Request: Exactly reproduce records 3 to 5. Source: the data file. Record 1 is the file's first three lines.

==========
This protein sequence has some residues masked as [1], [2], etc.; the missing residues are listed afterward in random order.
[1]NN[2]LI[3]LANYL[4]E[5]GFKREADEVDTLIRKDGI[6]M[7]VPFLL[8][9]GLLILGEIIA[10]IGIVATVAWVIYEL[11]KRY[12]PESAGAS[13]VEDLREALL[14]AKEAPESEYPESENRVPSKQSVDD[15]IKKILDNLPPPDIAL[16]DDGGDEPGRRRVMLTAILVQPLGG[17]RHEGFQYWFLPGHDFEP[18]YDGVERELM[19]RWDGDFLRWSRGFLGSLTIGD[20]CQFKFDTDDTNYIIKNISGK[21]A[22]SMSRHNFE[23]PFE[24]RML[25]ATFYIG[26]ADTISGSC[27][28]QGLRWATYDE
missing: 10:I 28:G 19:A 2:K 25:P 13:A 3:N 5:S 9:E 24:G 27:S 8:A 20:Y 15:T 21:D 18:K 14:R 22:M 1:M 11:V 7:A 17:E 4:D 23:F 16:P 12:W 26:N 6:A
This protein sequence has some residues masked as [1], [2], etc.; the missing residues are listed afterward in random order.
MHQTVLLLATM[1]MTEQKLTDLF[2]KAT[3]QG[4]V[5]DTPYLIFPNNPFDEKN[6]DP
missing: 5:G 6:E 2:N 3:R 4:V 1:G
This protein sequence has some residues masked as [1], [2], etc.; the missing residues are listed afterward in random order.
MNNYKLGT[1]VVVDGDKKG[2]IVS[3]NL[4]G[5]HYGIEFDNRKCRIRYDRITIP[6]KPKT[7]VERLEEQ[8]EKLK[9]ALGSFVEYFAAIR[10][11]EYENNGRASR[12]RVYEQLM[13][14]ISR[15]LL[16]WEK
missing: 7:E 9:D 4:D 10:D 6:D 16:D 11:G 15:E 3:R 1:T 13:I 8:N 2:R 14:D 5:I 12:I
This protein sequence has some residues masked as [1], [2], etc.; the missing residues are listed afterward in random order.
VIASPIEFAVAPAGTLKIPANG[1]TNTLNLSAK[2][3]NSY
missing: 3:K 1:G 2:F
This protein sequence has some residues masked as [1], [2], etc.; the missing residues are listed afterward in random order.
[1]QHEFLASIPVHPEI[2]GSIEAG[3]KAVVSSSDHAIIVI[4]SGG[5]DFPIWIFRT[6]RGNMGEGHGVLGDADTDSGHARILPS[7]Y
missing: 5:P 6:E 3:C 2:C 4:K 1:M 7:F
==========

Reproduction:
This protein sequence has some residues masked as [1], [2], etc.; the missing residues are listed afterward in random order.
MNNYKLGT[1]VVVDGDKKG[2]IVS[3]NL[4]G[5]HYGIEFDNRKCRIRYDRITIP[6]KPKT[7]VERLEEQ[8]EKLK[9]ALGSFVEYFAAIR[10][11]EYENNGRASR[12]RVYEQLM[13][14]ISR[15]LL[16]WEK
missing: 7:E 9:D 4:D 10:D 6:D 16:D 11:G 15:E 3:R 1:T 13:I 8:N 2:R 14:D 5:I 12:I
This protein sequence has some residues masked as [1], [2], etc.; the missing residues are listed afterward in random order.
VIASPIEFAVAPAGTLKIPANG[1]TNTLNLSAK[2][3]NSY
missing: 3:K 1:G 2:F
This protein sequence has some residues masked as [1], [2], etc.; the missing residues are listed afterward in random order.
[1]QHEFLASIPVHPEI[2]GSIEAG[3]KAVVSSSDHAIIVI[4]SGG[5]DFPIWIFRT[6]RGNMGEGHGVLGDADTDSGHARILPS[7]Y
missing: 5:P 6:E 3:C 2:C 4:K 1:M 7:F